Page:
If you want to create a new aggregate which is the same as the original but with the first (or last) element removed, Groovy provides tail() and drop(1) (or init() and dropRight(1)).

Adding elements to the front/end

If you need to mutate a collection, adding elements at the front or end, Groovy doesn’t offer consistent extension methods across all the aggregate types. You’d normally use add(element) or add(0, element) for lists. So the addFirst() and addLast() methods from SequencedCollection are a nice addition. Groovy does offer the leftShift operator (<<) as another way to append to the end of a list.

Working with reversed collections

Another area tackled by JEP-431 is improved consistency for working with a collection in reverse order. Groovy already offers some enhancements for this scenario with reverse, reverseEach and asReversed extension methods. The functionality isn’t universal however and sometimes catches folks out. The reverse method isn’t available for maps and sets. You need to use e.g. the set’s iterator. Also, the standard reverse produces a new collection (or array) and there is an optional boolean parameter which makes the method a mutating operation - reversing itself in-place. This is in contrast to reversed() from JEP-431 and asReversed() which return a view. Also, the reverseEach and asReversed are only provided for NavigableSet instances.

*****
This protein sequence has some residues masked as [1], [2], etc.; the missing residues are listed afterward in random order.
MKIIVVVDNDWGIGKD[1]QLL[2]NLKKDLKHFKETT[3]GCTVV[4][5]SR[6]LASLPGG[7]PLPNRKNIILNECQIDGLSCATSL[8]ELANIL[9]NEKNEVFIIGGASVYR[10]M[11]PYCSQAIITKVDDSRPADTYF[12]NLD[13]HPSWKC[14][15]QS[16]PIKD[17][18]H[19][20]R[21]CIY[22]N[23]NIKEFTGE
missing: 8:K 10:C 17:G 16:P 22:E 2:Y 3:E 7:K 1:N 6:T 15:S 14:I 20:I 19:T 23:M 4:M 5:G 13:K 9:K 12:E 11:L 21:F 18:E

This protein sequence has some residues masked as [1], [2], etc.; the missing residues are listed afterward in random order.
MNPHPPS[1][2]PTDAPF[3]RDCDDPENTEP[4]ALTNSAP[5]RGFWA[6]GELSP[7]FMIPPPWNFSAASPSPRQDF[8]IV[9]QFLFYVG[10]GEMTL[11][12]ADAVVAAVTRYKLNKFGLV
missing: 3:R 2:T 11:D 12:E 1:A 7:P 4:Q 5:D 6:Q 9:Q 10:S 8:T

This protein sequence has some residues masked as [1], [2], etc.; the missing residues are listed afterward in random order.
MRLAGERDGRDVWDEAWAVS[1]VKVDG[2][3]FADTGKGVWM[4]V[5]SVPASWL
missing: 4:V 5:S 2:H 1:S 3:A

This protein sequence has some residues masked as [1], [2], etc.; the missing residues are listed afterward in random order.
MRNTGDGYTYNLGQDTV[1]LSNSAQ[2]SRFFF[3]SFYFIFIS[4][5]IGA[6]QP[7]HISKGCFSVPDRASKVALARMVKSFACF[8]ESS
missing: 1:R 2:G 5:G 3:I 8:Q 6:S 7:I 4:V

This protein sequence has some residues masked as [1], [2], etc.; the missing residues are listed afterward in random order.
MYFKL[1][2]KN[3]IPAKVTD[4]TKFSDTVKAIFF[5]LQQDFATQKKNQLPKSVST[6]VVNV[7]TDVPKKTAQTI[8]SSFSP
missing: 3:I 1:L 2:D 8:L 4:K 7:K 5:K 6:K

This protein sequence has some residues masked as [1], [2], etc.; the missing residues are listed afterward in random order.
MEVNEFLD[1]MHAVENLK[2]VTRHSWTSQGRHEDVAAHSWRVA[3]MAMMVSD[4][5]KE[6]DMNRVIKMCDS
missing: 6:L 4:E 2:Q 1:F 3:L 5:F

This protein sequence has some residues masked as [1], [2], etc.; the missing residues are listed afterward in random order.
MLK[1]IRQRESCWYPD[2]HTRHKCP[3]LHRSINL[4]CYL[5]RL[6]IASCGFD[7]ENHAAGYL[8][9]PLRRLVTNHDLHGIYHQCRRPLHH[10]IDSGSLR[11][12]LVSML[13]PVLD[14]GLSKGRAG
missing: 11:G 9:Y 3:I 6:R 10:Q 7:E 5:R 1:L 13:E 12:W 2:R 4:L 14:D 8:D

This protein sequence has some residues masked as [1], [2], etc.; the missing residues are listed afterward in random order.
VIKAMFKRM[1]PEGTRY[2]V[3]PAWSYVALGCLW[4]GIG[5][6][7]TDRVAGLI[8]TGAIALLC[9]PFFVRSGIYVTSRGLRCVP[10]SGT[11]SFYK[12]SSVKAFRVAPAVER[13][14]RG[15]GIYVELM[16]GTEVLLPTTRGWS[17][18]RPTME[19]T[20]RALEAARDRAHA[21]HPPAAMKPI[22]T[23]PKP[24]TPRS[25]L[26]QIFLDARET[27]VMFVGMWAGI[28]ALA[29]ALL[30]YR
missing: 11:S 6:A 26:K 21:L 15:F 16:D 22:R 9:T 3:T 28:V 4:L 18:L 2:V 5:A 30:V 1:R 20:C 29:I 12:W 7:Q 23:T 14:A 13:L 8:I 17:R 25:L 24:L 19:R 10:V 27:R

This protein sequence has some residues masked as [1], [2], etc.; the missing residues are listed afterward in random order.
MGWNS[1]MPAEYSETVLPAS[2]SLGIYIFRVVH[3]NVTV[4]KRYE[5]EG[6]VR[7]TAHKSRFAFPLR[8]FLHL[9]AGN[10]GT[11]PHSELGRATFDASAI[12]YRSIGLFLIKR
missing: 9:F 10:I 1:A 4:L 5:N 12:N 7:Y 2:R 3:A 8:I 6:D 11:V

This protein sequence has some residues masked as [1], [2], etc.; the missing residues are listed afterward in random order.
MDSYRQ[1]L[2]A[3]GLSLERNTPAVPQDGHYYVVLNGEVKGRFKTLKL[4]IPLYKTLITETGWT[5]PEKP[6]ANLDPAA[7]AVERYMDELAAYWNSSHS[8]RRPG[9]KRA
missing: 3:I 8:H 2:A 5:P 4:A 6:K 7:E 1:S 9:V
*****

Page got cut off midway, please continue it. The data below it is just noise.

So, all in all, this functionality provided by JEP-431 is most welcome.

Collection Type Before JEP-431 After JEP-431 Groovy


use list.listIterator(list.size()).previous()




use deque.descendingIterator()




use set.descendingSet()



Set (other)





var result = []
list.reverseEach { result << it }
assert result == [3, 2, 1]
assert list.asReversed() == [3, 2, 1]
assert list.reverse() == [3, 2, 1]
assert list.reversed() == [3, 2, 1]                        // NEW

result = []
deque.reverseEach { result << it }
assert result == [3, 2, 1]
assert deque.asReversed() == [3, 2, 1]
assert deque.reverse() == [3, 2, 1]
assert deque.reversed() == [3, 2, 1]                       // NEW

result = []
assert set.iterator().reverse().toList() == [3, 2, 1]
assert set.reversed() == [3, 2, 1] as Set                  // NEW

result = []
sortedSet.reverseEach { result << it }
assert result == [4, 3, 2, 1]
assert sortedSet.asReversed() == [4, 3, 2, 1] as Set
assert sortedSet.reversed() == [4, 3, 2, 1] as Set         // NEW

var map = [a: 1, b: 2]
result = []
map.reverseEach { k, v -> result << [k, v] }
assert result == [['b', 2], ['a', 1]]
assert map.reversed() == [b:2, a:1]                        // NEW

Additional References


We have had a quick look at using JEP-431 functionality with Groovy. While Groovy already offers some of the functionality which JEP-431 provides, it certainly looks like a nice addition to the JDK.